Kevin Vaughan is a senior reporter at I-News Network, Rocky Mountain PBS. He is attending Health Journalism 2013 on an AHCJ-Colorado Health Journalism Fellowship, which is supported by The Colorado Health Foundation.
The player would have to undergo a reconstructive operation known as Tommy John surgery, and in many cases, could no longer play competitive baseball. That toll led Little League Baseball Inc. to adopt a pitch limit based on a player’s age. A 10-year old is allowed to throw 75 pitches in a game; an 18-year old, as many as 105.
Now Chris Nowinski, co-director of the Boston University Center for the Study of Traumatic Encephalopathy, advocates a “hit count” for kids playing organized football that would significantly limit the number of blows to the head they can take in practice and games. He believes it should be modeled after the approach taken in Little League Baseball, where guidelines also establish the number of days of rest pitchers must get between games. Continue reading →
The University of Michigan’s new Michigan NeuroSport Concussion Program seems to be croppingupeverywhere, and as far as I can tell, it’s all part of a coordinated effort by the University. They already claim to have one of the only pediatric sport programs in the country, and now they’re expanding it with a clinical and research focus on “neurological sports injuries.”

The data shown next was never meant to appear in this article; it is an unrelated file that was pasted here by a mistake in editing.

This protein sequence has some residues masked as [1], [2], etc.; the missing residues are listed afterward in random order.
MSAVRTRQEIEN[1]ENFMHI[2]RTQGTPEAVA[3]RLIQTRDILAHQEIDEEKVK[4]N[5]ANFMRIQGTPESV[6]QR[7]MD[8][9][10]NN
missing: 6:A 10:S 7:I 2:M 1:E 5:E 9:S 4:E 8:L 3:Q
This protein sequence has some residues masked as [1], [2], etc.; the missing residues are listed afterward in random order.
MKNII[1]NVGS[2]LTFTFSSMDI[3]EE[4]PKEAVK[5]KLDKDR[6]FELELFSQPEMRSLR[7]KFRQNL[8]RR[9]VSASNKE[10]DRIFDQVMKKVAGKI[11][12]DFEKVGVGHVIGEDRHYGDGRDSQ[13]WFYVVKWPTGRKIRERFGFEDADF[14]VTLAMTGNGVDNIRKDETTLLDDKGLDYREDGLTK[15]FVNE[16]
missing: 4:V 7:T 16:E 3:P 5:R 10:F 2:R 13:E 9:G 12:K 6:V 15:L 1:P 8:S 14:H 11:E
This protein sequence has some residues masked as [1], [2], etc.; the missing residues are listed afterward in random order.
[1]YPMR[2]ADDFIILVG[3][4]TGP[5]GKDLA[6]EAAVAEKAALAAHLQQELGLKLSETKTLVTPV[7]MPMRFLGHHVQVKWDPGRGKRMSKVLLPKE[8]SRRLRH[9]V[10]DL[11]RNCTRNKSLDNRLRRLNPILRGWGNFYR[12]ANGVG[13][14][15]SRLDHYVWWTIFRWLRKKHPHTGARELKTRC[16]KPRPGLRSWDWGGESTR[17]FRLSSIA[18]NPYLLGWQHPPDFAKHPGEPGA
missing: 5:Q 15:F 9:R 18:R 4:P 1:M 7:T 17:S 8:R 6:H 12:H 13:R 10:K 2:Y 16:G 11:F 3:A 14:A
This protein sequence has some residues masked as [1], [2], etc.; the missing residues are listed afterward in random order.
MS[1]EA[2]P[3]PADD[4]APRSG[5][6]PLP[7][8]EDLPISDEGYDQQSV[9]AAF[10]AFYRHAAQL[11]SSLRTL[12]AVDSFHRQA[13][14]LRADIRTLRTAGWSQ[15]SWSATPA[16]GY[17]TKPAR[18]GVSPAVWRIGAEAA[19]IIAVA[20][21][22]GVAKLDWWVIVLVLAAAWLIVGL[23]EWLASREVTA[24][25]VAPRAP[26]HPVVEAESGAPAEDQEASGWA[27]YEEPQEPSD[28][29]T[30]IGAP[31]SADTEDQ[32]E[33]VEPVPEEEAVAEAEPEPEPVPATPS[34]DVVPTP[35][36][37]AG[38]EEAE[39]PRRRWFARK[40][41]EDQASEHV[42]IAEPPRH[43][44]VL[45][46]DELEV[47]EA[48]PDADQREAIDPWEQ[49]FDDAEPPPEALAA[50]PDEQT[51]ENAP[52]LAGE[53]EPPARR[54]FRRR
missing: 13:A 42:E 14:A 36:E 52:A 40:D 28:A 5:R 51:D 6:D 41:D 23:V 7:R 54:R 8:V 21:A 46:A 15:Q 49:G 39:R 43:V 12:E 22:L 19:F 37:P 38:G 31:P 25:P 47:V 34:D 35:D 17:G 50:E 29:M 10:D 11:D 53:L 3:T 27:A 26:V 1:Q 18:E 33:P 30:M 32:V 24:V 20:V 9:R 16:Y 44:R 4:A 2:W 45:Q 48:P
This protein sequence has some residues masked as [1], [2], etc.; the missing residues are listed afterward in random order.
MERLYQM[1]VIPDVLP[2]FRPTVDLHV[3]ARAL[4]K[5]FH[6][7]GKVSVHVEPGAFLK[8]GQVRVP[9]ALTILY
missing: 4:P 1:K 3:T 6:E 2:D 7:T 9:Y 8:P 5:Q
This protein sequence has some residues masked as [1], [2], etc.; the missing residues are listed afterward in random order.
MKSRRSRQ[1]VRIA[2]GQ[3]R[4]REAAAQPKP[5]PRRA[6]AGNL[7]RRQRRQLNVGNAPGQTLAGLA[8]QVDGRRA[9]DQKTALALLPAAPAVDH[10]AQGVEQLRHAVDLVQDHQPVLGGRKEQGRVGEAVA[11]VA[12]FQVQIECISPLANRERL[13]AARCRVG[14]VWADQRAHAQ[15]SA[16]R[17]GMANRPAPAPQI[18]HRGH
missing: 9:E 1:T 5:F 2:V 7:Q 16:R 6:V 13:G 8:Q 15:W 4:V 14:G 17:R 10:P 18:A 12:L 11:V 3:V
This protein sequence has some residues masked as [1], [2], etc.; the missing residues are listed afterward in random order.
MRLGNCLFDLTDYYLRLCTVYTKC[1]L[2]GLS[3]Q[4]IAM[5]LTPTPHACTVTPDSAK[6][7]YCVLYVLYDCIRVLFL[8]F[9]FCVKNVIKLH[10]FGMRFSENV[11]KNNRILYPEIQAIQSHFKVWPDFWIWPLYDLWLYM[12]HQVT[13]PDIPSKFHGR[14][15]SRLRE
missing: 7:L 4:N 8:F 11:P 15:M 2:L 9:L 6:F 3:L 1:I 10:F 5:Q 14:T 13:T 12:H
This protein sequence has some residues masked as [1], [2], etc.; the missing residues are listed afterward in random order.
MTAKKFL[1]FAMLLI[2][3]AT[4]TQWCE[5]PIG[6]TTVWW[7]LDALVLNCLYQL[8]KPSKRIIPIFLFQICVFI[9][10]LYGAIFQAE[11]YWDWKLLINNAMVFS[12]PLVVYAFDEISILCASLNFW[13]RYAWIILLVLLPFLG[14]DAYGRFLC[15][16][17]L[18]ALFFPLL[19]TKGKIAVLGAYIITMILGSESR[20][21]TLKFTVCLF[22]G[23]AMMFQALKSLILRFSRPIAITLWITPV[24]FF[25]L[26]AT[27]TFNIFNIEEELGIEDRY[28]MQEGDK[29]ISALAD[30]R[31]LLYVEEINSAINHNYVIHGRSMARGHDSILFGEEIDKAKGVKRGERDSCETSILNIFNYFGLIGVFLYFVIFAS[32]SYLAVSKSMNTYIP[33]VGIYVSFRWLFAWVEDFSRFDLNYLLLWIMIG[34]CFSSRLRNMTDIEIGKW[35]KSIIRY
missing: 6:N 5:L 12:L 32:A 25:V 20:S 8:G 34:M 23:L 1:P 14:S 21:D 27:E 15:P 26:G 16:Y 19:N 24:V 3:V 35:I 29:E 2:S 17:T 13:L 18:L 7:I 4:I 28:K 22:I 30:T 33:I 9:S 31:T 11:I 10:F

In related news, the latest CDC Morbidity & Mortality Weekly Report includes an analysis of the numbers for “Heat Illness Among High School Athletes” from 2005 to 2009. The study examined 100 schools and nine sports, and found that heat-related illness was most common in football, and that August was the worst month for such afflictions.
AHCJ has a rich pool of resources for journalists looking to report beyond the press releases on stories like these, including:
Provides national estimates of occurrence of concussion, it covers only 20 sports for high schools with certified athletic trainers. It may underestimate occurrence because some athletes may be reluctant to report symptoms of a possible concussion to avoid being removed from a game.